Defining the layout
This method specifies the layout of the different widgets in the UI. It also specifies how a widget reacts when the window is resized.
For the same UI multiple layouts can be described, and when the UI is built a specific layout to use can be specified. If no such specific layout is given, the following lookup mechanism will be used to obtain the layout method:
- Search on class side, throughout the whole class hierarchy, for a method with the pragma
- If multiple such methods exist, the first one found is used.
- If none such methods exist and if there is exactly one method with the pragma
<spec>, this method is used.
- No layout method is found, an error is raised.
This method is on class side because it returns a value that usually is the same for all the instances. Put differently, usually all the instances of the same user interface have the same layout and hence this can be considered as being a class-side accessor for a class variable. Note that the lookup for the spec method to use starts on instance side, which allows a UI to have a more specific layout depending on the state of the instance.
The simpliest example of such a method is laying out just one widget.
The example following presents such a layout.
It returns a layout in which just one widget is added: the widget contained in
theList instance variable.
theList refers to an instance side method returning a widget.
This is because as instance variables are private, the layout class needs to use an accessor to obtain it when building the UI.
Note that by default, a widget will take all the space available.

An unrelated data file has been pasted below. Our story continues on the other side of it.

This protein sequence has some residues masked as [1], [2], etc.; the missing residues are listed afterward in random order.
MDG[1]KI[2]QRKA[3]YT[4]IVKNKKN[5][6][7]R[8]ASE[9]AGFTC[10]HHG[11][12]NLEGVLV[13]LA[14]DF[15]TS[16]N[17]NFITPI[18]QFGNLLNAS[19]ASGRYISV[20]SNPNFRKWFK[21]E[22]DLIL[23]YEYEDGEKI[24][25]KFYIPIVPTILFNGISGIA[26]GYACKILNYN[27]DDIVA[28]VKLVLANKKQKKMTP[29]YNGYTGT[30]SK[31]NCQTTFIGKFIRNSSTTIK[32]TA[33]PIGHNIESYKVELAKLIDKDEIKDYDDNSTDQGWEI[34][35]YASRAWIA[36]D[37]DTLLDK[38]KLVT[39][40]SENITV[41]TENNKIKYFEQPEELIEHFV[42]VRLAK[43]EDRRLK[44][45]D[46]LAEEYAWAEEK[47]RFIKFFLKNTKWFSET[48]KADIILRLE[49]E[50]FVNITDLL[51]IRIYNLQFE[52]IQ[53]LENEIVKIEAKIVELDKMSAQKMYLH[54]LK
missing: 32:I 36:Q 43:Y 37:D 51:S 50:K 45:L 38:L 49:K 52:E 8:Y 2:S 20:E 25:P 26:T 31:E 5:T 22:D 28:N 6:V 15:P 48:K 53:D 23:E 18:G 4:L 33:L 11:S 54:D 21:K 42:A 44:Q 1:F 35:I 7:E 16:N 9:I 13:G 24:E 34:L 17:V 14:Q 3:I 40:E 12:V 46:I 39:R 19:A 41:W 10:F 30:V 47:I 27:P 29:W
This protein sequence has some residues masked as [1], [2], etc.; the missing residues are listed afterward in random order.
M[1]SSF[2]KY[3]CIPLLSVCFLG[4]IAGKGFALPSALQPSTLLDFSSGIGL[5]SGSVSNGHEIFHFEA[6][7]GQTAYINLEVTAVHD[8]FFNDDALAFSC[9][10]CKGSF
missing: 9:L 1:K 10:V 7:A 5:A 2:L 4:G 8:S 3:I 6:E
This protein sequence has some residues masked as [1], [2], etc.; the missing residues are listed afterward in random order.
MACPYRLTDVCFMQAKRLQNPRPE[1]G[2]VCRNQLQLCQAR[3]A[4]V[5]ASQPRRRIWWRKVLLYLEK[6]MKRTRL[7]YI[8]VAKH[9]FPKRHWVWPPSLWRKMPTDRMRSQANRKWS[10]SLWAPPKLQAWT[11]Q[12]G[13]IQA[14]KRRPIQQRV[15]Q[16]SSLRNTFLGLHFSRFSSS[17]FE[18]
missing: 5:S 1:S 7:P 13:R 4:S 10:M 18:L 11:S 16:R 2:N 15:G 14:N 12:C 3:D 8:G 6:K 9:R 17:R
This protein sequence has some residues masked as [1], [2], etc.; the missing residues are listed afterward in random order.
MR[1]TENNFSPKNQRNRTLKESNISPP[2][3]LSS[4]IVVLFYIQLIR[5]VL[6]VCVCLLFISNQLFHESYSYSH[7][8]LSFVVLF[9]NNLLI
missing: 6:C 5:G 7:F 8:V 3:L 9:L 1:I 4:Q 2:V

As said above, multiple layouts can be described for the same user interface.
In order to retrieve the correct method to apply, these methods need to be flagged with a pragma.
The pragma can be either
<spec: default> for the layout to use by default, or
<spec> for the other layouts.
Specifying this method is mandatory, as without it the UI would show no widgets to the user.
As layouts can become quite complex, this section provides a list of examples of the construction of layouts. First two examples are given of the use of rows and columns. This is followed by two examples that explain how to set a fixed size for rows and columns. Next is an example that explains how to specify a widget proportionally. The last example presents the expert mode in case everything else fails. To conclude, this section ends with a little explanation of how to specify which layout to use and where to find the complete API.
Often the layout of user interfaces can be described in rows and columns, and Spec provides for an easy way to specify such layouts. The following example shows how to build a row of widgets.
Having the widgets rendered as a column is similar, as shown in this example
Rows and columns can be combined to build more complex layouts, and splitters between cells can be added.
The example shows how to create a 3 columns layout, containing three buttons in each column.
This example also shows the
addSplitter message, which adds a splitter between the element added before it and the element added after.
The height of rows as well as the width of columns can be specified, to prevent them to take all the available space. The first example shows how to specify the height of a row in pixels while the second example is about how to specify the column width.